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European Markets Finish Little Changed After Pullback On Wall Street

The European markets spent most of Friday's session trading in the green. However, the quick reversal on Wall Street drove the markets lower in the afternoon. Traders were encouraged after Citigroup, Wells Fargo and JPMorgan reported better than expected financial results.

However, the weaker than expected U.S. consumer sentiment report had a negative impact on investor sentiment.

The pan-European Stoxx Europe 600 index advanced 0.12 percent. The Euro Stoxx 50 index of eurozone blue chip stocks increased 0.12 percent, while the Stoxx Europe 50 index, which includes some major U.K. companies, added 0.03 percent.

The DAX of Germany climbed 0.22 percent and the CAC 40 of France rose 0.11 percent. The FTSE 100 of the U.K. gained 0.09 percent and the SMI of Switzerland finished higher by 0.02 percent.

In Frankfurt, Volkswagen slid 0.12 percent after appointing Herbert Diess as its new CEO.

In Paris, Klepierre rallied 3.60 percent. The real estate investment trust has decided to drop a bid for U.K. mall owner Hammerson.

Alstom rose 0.52 percent. A consortium led by the company has signed a contract with CDPQ Infra to deliver a complete automatic and driverless light metro system for the Réseau express metropolitan project in Montreal, Canada.

In London, BT Group advanced 0.42 percent. According to the Financial Times, the BT Pension Scheme is selling its majority stake in asset manager Hermes.

Micro Focus International jumped 3.22 percent on a Bloomberg report that hedge fund Elliott Management has taken a stake in the software firm.

Rolls Royce Holdings dropped 1.63 percent. In an update on certain Trent 1000 engine in-service issues, the company said that it has decided to carry out additional engine inspections to those previously planned.

Sage Group sank 8.18 percent as its first-half organic revenue growth came in below expectations.

Hammerson tumbled 9.04 percent after French shopping centre company Klépierre said it does not intend to make a formal offer for the U.K. mall owner.
The euro area trade surplus increased in February as the decline in imports was bigger than the fall in exports, Eurostat reported Friday.

Exports fell 2.3 percent in February from January. At the same time, imports declined 3.1 percent.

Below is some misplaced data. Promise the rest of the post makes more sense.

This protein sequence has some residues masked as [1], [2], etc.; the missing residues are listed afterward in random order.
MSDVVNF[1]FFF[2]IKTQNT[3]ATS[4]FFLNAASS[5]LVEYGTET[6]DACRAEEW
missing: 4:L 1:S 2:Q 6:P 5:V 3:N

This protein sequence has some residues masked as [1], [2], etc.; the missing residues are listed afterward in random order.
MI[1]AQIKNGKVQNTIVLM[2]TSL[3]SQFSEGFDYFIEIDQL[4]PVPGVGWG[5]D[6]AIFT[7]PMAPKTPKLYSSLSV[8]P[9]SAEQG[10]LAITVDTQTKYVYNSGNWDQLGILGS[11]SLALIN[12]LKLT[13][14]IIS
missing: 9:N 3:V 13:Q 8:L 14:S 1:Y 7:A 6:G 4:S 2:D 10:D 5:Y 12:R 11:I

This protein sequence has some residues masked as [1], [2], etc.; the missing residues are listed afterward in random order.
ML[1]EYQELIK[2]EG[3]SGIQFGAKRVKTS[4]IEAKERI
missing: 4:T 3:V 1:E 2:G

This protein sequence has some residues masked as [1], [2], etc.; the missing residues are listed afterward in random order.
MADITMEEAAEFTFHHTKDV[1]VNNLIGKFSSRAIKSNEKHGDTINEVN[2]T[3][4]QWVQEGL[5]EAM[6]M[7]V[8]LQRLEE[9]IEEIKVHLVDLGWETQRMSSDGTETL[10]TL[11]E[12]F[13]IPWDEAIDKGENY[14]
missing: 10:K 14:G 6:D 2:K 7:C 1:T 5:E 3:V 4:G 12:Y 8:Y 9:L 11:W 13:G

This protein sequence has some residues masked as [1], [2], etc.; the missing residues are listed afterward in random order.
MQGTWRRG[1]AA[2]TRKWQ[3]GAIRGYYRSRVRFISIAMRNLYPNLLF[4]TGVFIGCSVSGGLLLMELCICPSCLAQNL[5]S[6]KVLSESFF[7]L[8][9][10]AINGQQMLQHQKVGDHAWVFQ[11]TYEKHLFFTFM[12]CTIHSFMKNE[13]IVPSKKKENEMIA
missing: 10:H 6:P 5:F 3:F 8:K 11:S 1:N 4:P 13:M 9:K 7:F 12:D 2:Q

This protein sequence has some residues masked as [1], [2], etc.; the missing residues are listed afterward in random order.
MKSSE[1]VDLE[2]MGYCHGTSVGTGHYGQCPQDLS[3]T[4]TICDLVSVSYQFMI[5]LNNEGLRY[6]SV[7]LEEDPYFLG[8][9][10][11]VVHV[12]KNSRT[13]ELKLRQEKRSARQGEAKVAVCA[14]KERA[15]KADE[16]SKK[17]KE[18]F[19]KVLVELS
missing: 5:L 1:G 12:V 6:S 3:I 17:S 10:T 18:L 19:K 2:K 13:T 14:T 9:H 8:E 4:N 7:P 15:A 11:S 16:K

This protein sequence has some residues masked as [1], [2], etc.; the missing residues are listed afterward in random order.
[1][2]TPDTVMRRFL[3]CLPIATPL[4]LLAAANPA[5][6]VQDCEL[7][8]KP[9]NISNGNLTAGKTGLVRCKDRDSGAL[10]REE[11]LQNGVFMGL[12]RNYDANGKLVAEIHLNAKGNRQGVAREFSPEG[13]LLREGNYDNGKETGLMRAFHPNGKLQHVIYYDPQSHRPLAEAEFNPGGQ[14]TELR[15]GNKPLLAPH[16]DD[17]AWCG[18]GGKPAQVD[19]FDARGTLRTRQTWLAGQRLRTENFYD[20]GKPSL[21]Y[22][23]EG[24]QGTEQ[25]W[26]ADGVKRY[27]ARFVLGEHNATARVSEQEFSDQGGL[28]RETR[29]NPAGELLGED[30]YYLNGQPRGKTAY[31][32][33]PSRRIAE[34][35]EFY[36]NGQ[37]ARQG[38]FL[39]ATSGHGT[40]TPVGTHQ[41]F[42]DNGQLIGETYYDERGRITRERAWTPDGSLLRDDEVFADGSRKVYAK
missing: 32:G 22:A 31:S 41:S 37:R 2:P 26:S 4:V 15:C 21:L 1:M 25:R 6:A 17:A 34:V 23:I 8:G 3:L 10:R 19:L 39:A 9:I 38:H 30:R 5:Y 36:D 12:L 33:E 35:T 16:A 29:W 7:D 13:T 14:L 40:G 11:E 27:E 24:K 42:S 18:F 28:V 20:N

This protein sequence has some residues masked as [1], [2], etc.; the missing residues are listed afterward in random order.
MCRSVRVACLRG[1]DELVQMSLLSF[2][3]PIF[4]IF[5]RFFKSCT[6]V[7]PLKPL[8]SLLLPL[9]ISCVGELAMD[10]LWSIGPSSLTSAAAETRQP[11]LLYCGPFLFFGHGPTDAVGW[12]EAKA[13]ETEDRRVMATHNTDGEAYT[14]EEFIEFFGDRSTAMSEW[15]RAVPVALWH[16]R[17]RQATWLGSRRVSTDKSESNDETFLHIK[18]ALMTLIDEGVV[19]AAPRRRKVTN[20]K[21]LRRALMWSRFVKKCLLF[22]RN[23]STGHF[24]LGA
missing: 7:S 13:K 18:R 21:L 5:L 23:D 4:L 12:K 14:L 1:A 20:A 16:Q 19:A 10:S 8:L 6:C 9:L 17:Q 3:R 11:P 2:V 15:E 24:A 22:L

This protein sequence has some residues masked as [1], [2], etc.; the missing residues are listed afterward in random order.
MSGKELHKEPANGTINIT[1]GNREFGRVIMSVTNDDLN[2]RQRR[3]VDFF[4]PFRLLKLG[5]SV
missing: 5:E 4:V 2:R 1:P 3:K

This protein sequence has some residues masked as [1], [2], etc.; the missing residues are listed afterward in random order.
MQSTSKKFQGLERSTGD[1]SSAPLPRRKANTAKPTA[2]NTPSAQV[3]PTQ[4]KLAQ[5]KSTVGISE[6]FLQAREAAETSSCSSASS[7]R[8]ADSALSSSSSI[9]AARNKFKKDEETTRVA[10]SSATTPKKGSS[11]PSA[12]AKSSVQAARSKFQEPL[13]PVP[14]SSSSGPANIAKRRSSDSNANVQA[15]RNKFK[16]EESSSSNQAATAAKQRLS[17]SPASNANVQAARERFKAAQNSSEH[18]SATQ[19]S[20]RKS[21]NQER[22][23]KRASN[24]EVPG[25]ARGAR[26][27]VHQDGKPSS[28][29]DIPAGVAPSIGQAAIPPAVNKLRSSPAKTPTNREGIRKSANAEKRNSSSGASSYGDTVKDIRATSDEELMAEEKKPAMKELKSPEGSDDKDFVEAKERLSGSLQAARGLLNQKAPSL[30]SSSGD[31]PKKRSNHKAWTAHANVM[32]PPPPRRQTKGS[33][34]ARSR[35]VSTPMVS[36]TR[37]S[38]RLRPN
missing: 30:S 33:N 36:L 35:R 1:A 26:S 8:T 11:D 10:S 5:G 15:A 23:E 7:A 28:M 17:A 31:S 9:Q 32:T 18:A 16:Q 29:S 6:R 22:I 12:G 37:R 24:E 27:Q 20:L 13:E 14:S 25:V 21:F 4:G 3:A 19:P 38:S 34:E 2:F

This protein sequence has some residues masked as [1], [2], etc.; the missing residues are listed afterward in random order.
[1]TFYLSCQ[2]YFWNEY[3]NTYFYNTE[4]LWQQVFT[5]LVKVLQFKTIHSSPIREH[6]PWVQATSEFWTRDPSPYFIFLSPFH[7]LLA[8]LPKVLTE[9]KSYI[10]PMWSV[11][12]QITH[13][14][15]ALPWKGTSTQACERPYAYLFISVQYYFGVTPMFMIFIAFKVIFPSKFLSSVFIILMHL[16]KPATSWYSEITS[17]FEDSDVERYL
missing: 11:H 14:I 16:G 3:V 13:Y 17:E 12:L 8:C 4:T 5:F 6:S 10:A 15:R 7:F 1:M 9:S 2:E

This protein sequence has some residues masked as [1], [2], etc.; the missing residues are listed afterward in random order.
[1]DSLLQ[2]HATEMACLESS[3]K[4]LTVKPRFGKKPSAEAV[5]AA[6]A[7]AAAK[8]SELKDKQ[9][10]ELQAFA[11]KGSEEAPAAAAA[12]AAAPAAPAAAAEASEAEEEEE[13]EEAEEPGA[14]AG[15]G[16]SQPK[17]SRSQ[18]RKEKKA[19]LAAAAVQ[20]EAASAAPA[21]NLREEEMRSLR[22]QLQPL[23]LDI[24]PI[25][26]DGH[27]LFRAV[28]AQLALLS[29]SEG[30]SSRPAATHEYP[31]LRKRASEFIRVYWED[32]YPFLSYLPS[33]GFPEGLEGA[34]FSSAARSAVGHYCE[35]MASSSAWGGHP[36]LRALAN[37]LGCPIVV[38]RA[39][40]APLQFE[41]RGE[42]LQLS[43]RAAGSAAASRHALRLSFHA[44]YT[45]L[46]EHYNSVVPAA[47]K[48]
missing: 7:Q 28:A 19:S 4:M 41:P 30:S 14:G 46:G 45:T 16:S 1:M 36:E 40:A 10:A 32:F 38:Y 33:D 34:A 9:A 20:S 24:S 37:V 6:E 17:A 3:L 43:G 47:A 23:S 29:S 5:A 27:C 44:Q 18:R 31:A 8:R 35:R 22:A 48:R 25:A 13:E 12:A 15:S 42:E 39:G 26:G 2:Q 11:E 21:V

The trade surplus rose to a seasonally adjusted EUR 21 billion from EUR 20.2 billion in January.

Germany's consumer price inflation accelerated in March, as initially estimated, final data from Destatis showed Friday. Inflation rose to 1.6 percent from 1.4 percent in February. The rate came in line with the flash estimate published on March 29.

China posted its first trade deficit in more than a year in March as exports declined unexpectedly as the Lunar New Year holidays disrupted activity, data from the General Administration of Customs showed Friday.

Exports decreased 2.7 percent year-on-year in March, reversing a 44.1 percent surge posted in February. Shipments were expected to grow 11.9 percent.

Meanwhile, imports climbed 14.4 percent annually, bigger than the 12 percent increase economists had forecast.

Consequently, the trade balance showed a deficit of $4.98 billion in March. This was the first deficit since February 2017. Economists had forecast a surplus of $27.5 billion.

After reporting U.S. consumer sentiment at a fourteen-year high in the previous month, the University of Michigan released a report on Friday showing sentiment has pulled back by much more than expected in the month of April.

The report said the preliminary reading on the consumer sentiment index for April came in at 97.8 compared to the final March reading of 101.4. Economists had expected the index to edge down to 100.5.

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